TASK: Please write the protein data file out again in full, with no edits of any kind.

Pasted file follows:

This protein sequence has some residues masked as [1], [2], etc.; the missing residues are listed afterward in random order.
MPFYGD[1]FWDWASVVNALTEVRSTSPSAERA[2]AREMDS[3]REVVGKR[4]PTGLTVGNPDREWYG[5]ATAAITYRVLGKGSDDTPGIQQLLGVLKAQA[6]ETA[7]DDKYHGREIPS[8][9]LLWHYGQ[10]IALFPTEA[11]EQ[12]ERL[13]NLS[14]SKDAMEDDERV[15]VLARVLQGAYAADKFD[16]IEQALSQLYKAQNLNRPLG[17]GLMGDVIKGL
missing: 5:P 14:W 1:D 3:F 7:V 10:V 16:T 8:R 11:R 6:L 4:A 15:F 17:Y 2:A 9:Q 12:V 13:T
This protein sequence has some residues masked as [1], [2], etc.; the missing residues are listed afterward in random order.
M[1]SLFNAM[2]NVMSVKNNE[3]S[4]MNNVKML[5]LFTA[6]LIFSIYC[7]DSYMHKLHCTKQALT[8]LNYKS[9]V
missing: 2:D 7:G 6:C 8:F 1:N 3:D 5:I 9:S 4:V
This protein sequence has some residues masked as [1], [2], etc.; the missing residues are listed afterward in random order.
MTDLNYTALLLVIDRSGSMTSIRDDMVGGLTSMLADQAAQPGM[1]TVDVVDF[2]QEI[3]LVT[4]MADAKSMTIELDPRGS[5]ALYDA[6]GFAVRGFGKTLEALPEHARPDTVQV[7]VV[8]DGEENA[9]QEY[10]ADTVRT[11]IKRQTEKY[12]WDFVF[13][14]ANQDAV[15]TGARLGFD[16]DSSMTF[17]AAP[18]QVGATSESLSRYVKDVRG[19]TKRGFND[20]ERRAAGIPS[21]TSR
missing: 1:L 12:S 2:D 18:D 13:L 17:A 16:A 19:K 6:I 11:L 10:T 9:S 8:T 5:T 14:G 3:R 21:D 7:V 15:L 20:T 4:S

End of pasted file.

This protein sequence has some residues masked as [1], [2], etc.; the missing residues are listed afterward in random order.
MPFYGD[1]FWDWASVVNALTEVRSTSPSAERA[2]AREMDS[3]REVVGKR[4]PTGLTVGNPDREWYG[5]ATAAITYRVLGKGSDDTPGIQQLLGVLKAQA[6]ETA[7]DDKYHGREIPS[8][9]LLWHYGQ[10]IALFPTEA[11]EQ[12]ERL[13]NLS[14]SKDAMEDDERV[15]VLARVLQGAYAADKFD[16]IEQALSQLYKAQNLNRPLG[17]GLMGDVIKGL
missing: 5:P 14:W 1:D 3:F 7:V 10:V 16:T 8:R 11:R 6:L 4:A 15:F 17:Y 2:A 9:Q 12:V 13:T
This protein sequence has some residues masked as [1], [2], etc.; the missing residues are listed afterward in random order.
M[1]SLFNAM[2]NVMSVKNNE[3]S[4]MNNVKML[5]LFTA[6]LIFSIYC[7]DSYMHKLHCTKQALT[8]LNYKS[9]V
missing: 2:D 7:G 6:C 8:F 1:N 3:D 5:I 9:S 4:V
This protein sequence has some residues masked as [1], [2], etc.; the missing residues are listed afterward in random order.
MTDLNYTALLLVIDRSGSMTSIRDDMVGGLTSMLADQAAQPGM[1]TVDVVDF[2]QEI[3]LVT[4]MADAKSMTIELDPRGS[5]ALYDA[6]GFAVRGFGKTLEALPEHARPDTVQV[7]VV[8]DGEENA[9]QEY[10]ADTVRT[11]IKRQTEKY[12]WDFVF[13][14]ANQDAV[15]TGARLGFD[16]DSSMTF[17]AAP[18]QVGATSESLSRYVKDVRG[19]TKRGFND[20]ERRAAGIPS[21]TSR
missing: 1:L 12:S 2:D 18:D 13:L 17:A 16:A 19:K 6:I 11:L 10:T 9:S 8:T 5:T 14:G 3:R 21:D 7:V 15:L 20:T 4:S